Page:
Utilizing Sensors to Maintain a Safer, Smarter Manufacturing Environment

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As manufacturing environments become more competitive, leaders are leveraging innovative technologies to become more productive and outperform traditional key performance indicators (KPIs) of success. 

If maneuvered correctly, this evolution can result in major rewards, as indicated by current trends that predict some countries could boost annual manufacturing value by up to $530 billion by 2025. As the degree of complexity continues to flourish in industrial settings to achieve these ambitious goals, sensors are becoming an inexpensive, intelligent entry point to realizing significant productivity gains.

Sensor Integration

The prospect of manufacturers integrating sensors into facilities allows for countless possible benefits. Sensors – and more importantly, the data they capture – will enable manufacturers to become more compliant, productive, and profitable with greater accuracy throughout their facilities. Further, getting started with sensing technology can be relatively painless – once goals are defined, and strategies are set to achieve them, the key assets to monitor in a facility can be identified. Sensors then act as building blocks of a smart manufacturing infrastructure, collecting information from key data sources across the plant floor, arming managers with information they’ve never had before, and allowing for faster, smarter decisions.

Utilizing-Sensors-Access-Data

Integrating sensors into a manufacturing environment allows stakeholders to access data to monitor equipment, connect processes, improve the safety of employees, and gain heightened visibility into the operations of the facility. The data gathered by sensors can be saved, compiled, stored, and analyzed.

While data collection isn’t new, traditional mechanisms for doing this have been notoriously time-intensive and prone to human error. Sensors can relieve this burden by improving the efficiency and accuracy of data necessary for historical data reporting and compliance. While each industry has its own metrics to define success, here are just a few examples of the key roles that sensors can play on the plant floor.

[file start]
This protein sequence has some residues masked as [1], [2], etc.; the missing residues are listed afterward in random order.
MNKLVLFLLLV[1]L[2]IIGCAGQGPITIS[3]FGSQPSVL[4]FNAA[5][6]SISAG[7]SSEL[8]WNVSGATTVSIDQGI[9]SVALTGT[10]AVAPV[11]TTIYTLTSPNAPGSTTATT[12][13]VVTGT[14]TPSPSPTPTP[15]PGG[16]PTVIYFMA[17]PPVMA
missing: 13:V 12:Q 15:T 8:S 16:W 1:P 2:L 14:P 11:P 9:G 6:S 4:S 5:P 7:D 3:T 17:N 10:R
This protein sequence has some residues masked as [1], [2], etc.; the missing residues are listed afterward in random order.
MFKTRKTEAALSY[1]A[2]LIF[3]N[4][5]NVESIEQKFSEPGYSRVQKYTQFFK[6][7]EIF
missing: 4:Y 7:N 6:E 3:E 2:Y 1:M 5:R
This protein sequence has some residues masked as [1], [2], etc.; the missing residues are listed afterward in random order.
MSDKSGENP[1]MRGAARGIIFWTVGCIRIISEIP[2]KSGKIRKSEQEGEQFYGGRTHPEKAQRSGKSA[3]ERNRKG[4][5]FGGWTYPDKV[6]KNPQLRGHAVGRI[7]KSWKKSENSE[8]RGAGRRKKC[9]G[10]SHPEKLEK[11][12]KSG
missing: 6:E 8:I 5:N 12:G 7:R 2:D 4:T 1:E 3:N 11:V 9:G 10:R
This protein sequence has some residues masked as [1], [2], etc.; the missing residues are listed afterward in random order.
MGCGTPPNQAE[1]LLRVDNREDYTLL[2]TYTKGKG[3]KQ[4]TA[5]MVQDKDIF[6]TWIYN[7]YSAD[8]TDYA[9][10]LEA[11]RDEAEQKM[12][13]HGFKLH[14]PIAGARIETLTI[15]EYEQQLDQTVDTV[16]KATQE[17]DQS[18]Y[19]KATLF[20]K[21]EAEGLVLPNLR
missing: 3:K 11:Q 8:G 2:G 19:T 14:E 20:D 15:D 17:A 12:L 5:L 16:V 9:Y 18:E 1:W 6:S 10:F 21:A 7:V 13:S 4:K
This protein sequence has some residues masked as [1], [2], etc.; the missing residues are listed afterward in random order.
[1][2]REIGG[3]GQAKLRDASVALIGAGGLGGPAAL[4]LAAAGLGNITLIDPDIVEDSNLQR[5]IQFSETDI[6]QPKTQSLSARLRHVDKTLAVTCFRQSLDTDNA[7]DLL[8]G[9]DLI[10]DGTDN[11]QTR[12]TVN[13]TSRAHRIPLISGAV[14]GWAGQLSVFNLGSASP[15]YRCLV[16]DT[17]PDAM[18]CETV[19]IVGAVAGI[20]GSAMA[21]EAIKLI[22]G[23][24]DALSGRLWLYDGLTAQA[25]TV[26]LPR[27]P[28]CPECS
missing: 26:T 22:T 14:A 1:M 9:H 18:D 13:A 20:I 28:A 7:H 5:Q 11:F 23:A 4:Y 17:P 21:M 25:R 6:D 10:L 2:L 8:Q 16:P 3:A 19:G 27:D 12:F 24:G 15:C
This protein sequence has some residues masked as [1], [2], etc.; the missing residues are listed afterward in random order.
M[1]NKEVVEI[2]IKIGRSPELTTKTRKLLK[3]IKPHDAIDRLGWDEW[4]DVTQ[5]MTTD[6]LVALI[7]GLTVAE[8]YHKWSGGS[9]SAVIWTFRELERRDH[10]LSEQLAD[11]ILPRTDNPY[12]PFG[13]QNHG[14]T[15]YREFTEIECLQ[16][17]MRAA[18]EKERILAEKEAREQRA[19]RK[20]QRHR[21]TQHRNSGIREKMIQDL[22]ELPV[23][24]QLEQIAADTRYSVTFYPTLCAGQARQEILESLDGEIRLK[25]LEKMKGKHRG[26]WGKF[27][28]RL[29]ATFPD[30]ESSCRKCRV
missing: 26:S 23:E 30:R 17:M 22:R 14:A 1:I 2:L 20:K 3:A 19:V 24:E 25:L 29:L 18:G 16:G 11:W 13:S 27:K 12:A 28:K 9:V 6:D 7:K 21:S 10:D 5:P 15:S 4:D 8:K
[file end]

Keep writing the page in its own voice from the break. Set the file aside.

Key Operational Benefits of Sensors

Promoting a Safer Facility

Smart sensors not only create boundary conditions without the presence of a human operator but can be placed in nearly any location due to their increasingly smaller footprint. The signals and information that sensors accumulate can preserve the integrity of safety boundaries and maintain restricted areas in harsh industrial environments to ensure the safety of workers. Examples of this range from alerts to operators when a fixed guard-door or cover is open, to stopping machines when an object interrupts the sensing field.

Additionally, sensor data can feed reports on common mechanical failures or repeat offenders of safety violations allowing for swift course correction. On the equipment side, sensors can feed alerts into information systems, auto-generating work orders for motor maintenance when temperature and vibration exceed defined set points, and predicting machine failure before it happens, reducing the need for manual maintenance checks.

Preventing Downtime

In addition to increased safety value, monitoring for abnormal machine conditions and notifying maintenance personnel can help facilities avoid one of its largest expenses – unplanned downtime. In the automotive industry, this can cost anywhere from $22, 000 to $50, 000 per minute. Utilizing sensors to gather machine data can not only maintain equipment health, but also contribute to major cost savings.

Reducing Maintenance Costs

Smart sensors allow manufacturers to transition from scheduled maintenance to a predictive maintenance strategy. Sensor data can help manufacturers compare the costs of ongoing maintenance to the replacement cost of equipment, determining when it makes more sense to repair or replace high-value assets. As the reporting from sensors gets smarter, unnecessary maintenance calls can be eliminated, and the need for excess maintenance inventory can be reduced.

Ensuring Product Quality and Traceability

Revitalizing and automating logistics and asset management allows manufacturers to track the whereabouts of products along the production cycle. For example, sensors have the capability to ensure label alignment, count products, measure fill levels, manage product positioning, and regulate temperature variations. This accuracy and accountability can increase throughput while protecting brand recognition and ensuring consumer safety.

Business Continuity

In light of the COVID-19 pandemic, organizations are navigating secure remote access capabilities and limiting on-site person-to-person contact - sensors are the backbone of these back-to-work strategies. Whether part of a scanning system to check for elevated body temperatures, ensuring safe social distances, or contributing to contact tracing solutions, sensors can play a key role in ensuring effective compliance with safety requirements to re-open work environments.

Sensors Are the Building Blocks for Smart Manufacturing

While many technologies can increase the productivity and efficiency of today’s manufacturing facilities, sensors are a cost-effective way to see immediate benefits in maximizing efficiency, ensuring safety, and minimizing costs. These devices are essential building blocks in the foundation of data collection, which allow manufacturers to build long term strategies to become more compliant, productive, and profitable with greater accuracy throughout all levels of operation.

Inductive and Photoelectric Sensors